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Old 24th January 2004, 07:56 AM   #21
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This response is from purely looking at spec sheets and amplifier topologies - I haven't built my hybrid amp yet - it would seem that higher bias (up to a point) tends to boost the effective small signal transconductance of each device, increasing (and reducing the effective dynamic nonlinearity) of the output stage's damping factor particularly in a push-pull topology.
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Old 27th January 2004, 12:44 PM   #22
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Any comments on the issue of biasing Lateral Mosfets as per my previous post?
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Old 30th January 2004, 12:58 PM   #23
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Nelson says that it is the total bias and not the bias of each individual mosfet that matters. These may well be true for Vertical Mosfets running in Class A with a relatively high bias current!

One question in this regard is, what if one were using Lateral Mosfets of say, the Hitachi type; these devices require an optimum bias of 100mA. Hence, when parallelling these devices, would one multiply the number of output devices with 100mA or would TOTAL BIAS be set without taking into account the actual current flowing through each mosfet? In the latter case, would these devices still exhibit their negative TC characteristics?

Would Nelson and/or someone else like to throw some light on the above question?
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Old 30th January 2004, 10:09 PM   #24
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To be clear, total bias is the dominant effect, but it is still not
exactly the same for different numbers of parallel devices.

No reason to think the lateral devices would be different,
in fact given their lower temp coefficient, I would expect them
to parallel more nicely, assuming matching, of course.
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Old 30th January 2004, 10:34 PM   #25
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Quote:
Originally posted by Brian Donaldson
All of the rail voltage is dropped across each fet. you use more fets on larger alephs to decrease current/fet so you don't exceed max wattage per fet. Aleph 2 is .5A at 45V per fet= 22.5Watt. Smaller Alephs have smaller voltage and maybe slightly more current over fewer fets while still not exceeding 25 watts/fet.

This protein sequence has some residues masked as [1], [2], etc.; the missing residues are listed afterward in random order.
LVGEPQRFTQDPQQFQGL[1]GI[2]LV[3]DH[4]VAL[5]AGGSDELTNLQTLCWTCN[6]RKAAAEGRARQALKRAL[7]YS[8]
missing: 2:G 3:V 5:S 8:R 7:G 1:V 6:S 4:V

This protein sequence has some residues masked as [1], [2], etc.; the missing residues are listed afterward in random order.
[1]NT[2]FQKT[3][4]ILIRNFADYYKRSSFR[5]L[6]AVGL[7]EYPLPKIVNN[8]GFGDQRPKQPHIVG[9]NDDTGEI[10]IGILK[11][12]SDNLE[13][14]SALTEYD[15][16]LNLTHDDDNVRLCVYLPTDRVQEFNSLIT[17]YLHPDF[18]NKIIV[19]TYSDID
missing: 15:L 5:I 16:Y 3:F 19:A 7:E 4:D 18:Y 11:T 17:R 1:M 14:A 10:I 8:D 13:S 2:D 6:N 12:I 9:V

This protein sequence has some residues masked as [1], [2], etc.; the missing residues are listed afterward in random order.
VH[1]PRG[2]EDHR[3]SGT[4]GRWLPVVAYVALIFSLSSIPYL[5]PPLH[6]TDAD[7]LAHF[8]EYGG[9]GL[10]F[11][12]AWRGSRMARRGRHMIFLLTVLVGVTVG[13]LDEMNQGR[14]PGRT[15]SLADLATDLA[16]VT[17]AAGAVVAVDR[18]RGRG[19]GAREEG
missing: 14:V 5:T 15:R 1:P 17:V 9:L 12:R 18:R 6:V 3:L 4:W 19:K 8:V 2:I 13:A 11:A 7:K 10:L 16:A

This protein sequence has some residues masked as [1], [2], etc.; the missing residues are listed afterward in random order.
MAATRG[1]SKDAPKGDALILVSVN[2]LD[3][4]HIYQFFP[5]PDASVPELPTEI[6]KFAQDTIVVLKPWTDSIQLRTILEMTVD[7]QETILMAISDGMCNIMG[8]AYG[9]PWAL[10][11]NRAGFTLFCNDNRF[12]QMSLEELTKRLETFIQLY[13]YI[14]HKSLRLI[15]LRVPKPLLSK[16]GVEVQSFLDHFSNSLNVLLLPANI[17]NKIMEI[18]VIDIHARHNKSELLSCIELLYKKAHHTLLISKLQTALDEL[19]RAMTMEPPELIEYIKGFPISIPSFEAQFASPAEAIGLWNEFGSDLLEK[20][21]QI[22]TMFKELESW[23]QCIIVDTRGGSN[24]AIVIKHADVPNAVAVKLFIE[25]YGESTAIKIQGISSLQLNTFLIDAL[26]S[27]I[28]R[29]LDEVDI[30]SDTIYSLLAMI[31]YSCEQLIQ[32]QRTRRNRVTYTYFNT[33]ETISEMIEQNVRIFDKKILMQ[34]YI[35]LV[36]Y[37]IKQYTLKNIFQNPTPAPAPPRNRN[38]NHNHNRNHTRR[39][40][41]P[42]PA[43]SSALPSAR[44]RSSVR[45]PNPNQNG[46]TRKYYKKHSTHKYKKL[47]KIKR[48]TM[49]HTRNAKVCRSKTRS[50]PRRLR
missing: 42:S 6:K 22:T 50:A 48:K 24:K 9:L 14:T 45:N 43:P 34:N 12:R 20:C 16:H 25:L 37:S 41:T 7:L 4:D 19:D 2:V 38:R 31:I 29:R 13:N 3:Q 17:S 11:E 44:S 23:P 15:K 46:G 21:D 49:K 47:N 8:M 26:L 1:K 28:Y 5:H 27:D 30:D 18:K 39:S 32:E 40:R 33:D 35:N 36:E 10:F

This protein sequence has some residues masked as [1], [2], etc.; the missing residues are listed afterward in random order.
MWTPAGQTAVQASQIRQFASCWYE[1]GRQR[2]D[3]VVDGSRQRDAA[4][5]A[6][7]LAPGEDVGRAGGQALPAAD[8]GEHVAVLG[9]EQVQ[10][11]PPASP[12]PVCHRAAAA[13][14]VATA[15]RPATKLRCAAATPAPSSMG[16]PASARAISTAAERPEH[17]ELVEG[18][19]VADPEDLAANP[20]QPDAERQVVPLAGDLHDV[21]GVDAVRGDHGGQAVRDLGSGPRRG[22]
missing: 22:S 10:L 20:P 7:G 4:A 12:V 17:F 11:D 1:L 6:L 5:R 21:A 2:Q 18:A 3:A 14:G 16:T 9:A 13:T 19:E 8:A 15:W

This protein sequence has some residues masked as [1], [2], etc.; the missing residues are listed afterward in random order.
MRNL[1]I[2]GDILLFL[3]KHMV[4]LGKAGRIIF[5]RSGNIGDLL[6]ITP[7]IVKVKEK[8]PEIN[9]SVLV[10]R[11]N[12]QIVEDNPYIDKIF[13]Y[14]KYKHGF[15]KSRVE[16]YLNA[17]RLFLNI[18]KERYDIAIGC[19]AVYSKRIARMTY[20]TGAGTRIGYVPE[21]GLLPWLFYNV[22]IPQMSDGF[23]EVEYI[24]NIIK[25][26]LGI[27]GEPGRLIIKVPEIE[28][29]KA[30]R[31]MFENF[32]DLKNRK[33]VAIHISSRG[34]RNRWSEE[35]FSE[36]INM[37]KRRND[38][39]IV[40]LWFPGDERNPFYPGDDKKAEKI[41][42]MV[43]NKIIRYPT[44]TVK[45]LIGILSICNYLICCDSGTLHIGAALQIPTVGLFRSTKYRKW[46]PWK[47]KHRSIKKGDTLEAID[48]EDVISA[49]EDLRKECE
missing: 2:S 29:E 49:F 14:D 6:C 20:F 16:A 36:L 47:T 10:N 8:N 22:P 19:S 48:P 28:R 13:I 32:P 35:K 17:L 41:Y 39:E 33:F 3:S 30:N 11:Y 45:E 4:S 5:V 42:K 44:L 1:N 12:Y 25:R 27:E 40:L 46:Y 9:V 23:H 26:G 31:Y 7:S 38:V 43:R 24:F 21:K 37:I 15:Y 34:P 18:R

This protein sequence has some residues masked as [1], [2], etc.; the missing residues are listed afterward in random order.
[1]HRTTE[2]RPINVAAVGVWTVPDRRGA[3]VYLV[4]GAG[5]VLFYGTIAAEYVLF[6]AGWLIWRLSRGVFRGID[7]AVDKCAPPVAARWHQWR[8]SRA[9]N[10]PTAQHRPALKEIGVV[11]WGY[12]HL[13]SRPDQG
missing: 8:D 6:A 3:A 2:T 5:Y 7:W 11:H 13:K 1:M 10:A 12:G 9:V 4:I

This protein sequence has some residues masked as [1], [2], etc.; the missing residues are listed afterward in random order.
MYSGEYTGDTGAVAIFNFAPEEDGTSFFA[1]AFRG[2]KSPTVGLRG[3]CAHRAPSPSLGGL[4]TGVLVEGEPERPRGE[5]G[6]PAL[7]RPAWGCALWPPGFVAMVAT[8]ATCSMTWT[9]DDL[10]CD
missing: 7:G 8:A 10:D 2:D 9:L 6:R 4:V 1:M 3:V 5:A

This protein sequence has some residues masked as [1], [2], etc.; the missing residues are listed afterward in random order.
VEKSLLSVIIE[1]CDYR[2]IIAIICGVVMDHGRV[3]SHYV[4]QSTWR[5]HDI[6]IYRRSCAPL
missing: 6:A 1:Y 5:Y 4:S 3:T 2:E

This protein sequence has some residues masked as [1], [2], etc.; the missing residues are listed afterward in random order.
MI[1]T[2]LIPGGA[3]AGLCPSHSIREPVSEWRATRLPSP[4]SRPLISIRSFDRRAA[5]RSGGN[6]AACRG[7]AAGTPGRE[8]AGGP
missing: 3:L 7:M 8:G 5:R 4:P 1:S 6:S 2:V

I had the bias cranked a little too much and had a fet and source resistor melt down. I think the faital blow was about 4 months ago when I was putting them through the ringers and enjoying too much bias. and they sounded great. I let the sink temp reach 175 deg before I knew it. It seemed to survive, but I bet that weakened the chips bond to the tab and let one of the current source (pos rail) fets short and the active set tried to fight it. I'm hell on fets. 80 volts at 25 amps and 160000 ufs can make a lot of magic smoke very quickly. The 8 source resistors looked like little halogen lights on a dimmer.
25 Amps?!

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Old 31st January 2004, 02:08 AM   #26
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My tansformers are 1000va 50v x2 @10A. But they are totally inaudible up to that point. But they were humming like mad and I'm guessing that the rails (rail to rail) sagged from 110 v to around 80 and likely over 25A. I think one fet on the pos rail shorted source to drain and the active fets all fought like hell to hold them back. All 8 source resistors on the active side glowed dull orange and the one on the current source side was bright white with fire shooting out it's ****! There were little black filliments floating around the room like an acetylene torch makes with no oxygen. I think that was the magic smoke that made the amp sound so good.
I'm glad it wasn't hooked to my speakers at the time. Future Active will get a few hundred dollars from me soon. Anyone else need some matched irfp244s. you need a lot to match sets of 8 and I think I'll replace all of mine to save replacing speakers when the other one goes. Since it saw he same abuse, I think failure is inevitable.
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